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Author Topic: smart wheelchair  (Read 1826 times)

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Offline robertcomesTopic starter

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smart wheelchair
« on: September 16, 2007, 12:51:39 AM »
Nowhere do robots promise to enhance the quality of life of humans as much as in the area of rehabilitation. Robotic technology has the potential to assist physically handicapped and elderly people, especially in the mobility for their day-to-day life. For a traditional wheelchair, an individual must navigate through close quarters in his/her home, which, like many homes, was not designed with handicapped people in mind, by carefully and slowly manipulating the wheelchair through a somewhat rudimentary joystick interface. Controlling his/her movements in this fashion may not only be frustrating and time-consuming, but may even be impossible for individuals who have only limited control of their arm, such as elderly persons who experience periodic tremors in their hands, or stroke victims who have been left with only partial dexterity and movement in their arm. On top of that, very similar maneuvering tasks are typically part of the individual's daily routine, as, for example, a trip from the bedroom to the bathroom which are notoriously difficult to successfully navigate.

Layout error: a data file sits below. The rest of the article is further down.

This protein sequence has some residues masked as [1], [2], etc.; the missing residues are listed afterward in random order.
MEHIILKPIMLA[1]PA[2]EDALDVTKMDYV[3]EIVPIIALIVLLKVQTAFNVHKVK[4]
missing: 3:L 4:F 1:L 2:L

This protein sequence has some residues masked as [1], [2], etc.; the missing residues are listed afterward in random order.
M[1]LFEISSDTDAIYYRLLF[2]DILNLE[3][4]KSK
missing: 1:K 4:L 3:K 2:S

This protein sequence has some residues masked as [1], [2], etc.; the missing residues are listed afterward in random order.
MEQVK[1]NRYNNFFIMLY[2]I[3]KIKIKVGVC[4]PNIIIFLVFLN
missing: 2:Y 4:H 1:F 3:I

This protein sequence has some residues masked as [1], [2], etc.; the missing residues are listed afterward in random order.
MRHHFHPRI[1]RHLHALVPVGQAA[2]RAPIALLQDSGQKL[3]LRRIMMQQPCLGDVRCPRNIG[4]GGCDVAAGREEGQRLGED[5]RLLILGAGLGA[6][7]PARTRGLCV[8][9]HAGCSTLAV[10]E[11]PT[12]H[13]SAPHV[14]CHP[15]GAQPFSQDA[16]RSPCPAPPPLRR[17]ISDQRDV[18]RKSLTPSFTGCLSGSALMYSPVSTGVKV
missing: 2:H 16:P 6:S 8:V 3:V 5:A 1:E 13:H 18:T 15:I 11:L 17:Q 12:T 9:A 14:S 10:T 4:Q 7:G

The map of robot schematics:
http://arl.mae.cuhk.edu.hk/node/336

 


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